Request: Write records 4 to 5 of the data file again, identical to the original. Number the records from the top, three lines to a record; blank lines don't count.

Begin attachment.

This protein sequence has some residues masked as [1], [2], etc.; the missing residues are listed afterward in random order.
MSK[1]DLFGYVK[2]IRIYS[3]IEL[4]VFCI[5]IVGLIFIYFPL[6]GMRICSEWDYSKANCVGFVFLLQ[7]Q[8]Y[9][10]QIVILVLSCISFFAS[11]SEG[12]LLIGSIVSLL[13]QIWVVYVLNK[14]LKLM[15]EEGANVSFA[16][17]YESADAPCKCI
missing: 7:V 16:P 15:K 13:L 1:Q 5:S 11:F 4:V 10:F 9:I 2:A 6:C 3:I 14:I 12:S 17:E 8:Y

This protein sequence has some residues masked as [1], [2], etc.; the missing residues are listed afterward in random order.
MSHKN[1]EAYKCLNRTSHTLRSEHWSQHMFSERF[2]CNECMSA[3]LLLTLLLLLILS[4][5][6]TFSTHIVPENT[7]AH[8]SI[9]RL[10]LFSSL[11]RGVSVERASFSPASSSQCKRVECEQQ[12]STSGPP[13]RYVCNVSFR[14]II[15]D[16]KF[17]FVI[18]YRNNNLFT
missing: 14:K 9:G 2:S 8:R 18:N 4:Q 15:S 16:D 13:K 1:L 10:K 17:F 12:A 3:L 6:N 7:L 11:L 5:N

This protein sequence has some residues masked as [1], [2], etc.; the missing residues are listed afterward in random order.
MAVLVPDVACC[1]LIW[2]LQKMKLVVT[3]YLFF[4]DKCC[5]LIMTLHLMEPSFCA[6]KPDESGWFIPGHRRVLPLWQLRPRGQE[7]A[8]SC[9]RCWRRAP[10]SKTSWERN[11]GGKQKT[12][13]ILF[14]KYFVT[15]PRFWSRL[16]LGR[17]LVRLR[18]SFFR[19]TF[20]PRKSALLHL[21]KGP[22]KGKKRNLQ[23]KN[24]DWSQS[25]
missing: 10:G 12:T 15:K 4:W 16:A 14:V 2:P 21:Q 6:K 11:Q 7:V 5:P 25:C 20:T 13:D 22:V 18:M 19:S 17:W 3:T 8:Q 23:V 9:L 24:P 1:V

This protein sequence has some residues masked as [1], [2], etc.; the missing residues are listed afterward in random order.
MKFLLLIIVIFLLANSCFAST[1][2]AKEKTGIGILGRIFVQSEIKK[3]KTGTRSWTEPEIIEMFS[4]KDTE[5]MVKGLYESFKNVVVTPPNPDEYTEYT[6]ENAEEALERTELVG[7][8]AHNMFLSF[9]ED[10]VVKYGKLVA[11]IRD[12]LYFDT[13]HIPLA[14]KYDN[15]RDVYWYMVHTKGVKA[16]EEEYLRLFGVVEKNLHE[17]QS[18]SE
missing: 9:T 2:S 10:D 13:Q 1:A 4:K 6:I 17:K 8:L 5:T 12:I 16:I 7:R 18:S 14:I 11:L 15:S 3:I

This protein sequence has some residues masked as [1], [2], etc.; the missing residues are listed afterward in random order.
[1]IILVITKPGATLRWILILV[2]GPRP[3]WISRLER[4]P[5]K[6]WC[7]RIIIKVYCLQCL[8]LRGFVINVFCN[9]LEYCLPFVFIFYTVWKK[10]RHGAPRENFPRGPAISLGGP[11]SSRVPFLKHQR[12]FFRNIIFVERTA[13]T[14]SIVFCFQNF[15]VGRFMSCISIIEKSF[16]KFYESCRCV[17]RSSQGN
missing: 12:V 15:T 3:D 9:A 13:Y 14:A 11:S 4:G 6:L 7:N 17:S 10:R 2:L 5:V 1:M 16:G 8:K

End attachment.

This protein sequence has some residues masked as [1], [2], etc.; the missing residues are listed afterward in random order.
MKFLLLIIVIFLLANSCFAST[1][2]AKEKTGIGILGRIFVQSEIKK[3]KTGTRSWTEPEIIEMFS[4]KDTE[5]MVKGLYESFKNVVVTPPNPDEYTEYT[6]ENAEEALERTELVG[7][8]AHNMFLSF[9]ED[10]VVKYGKLVA[11]IRD[12]LYFDT[13]HIPLA[14]KYDN[15]RDVYWYMVHTKGVKA[16]EEEYLRLFGVVEKNLHE[17]QS[18]SE
missing: 9:T 2:S 10:D 13:Q 1:A 4:K 6:I 17:K 8:L 5:T 12:I 16:I 7:R 18:S 14:I 11:L 15:S 3:I

This protein sequence has some residues masked as [1], [2], etc.; the missing residues are listed afterward in random order.
[1]IILVITKPGATLRWILILV[2]GPRP[3]WISRLER[4]P[5]K[6]WC[7]RIIIKVYCLQCL[8]LRGFVINVFCN[9]LEYCLPFVFIFYTVWKK[10]RHGAPRENFPRGPAISLGGP[11]SSRVPFLKHQR[12]FFRNIIFVERTA[13]T[14]SIVFCFQNF[15]VGRFMSCISIIEKSF[16]KFYESCRCV[17]RSSQGN
missing: 12:V 15:T 3:D 9:A 13:Y 14:A 11:S 4:G 6:L 7:N 17:S 10:R 2:L 5:V 1:M 16:G 8:K